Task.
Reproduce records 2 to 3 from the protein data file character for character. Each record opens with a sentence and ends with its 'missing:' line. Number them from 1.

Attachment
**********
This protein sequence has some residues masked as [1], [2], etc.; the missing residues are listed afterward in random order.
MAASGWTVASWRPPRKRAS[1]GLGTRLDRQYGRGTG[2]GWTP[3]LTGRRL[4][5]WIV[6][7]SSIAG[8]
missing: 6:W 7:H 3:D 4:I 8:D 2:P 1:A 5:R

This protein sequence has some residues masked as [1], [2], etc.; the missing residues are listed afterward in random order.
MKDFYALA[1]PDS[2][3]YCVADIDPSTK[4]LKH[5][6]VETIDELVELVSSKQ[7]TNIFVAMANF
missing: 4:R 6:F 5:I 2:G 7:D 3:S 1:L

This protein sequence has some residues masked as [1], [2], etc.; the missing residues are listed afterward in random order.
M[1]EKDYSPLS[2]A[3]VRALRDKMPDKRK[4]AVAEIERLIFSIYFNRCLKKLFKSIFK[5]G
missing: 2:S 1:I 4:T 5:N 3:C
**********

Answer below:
This protein sequence has some residues masked as [1], [2], etc.; the missing residues are listed afterward in random order.
MKDFYALA[1]PDS[2][3]YCVADIDPSTK[4]LKH[5][6]VETIDELVELVSSKQ[7]TNIFVAMANF
missing: 4:R 6:F 5:I 2:G 7:D 3:S 1:L

This protein sequence has some residues masked as [1], [2], etc.; the missing residues are listed afterward in random order.
M[1]EKDYSPLS[2]A[3]VRALRDKMPDKRK[4]AVAEIERLIFSIYFNRCLKKLFKSIFK[5]G
missing: 2:S 1:I 4:T 5:N 3:C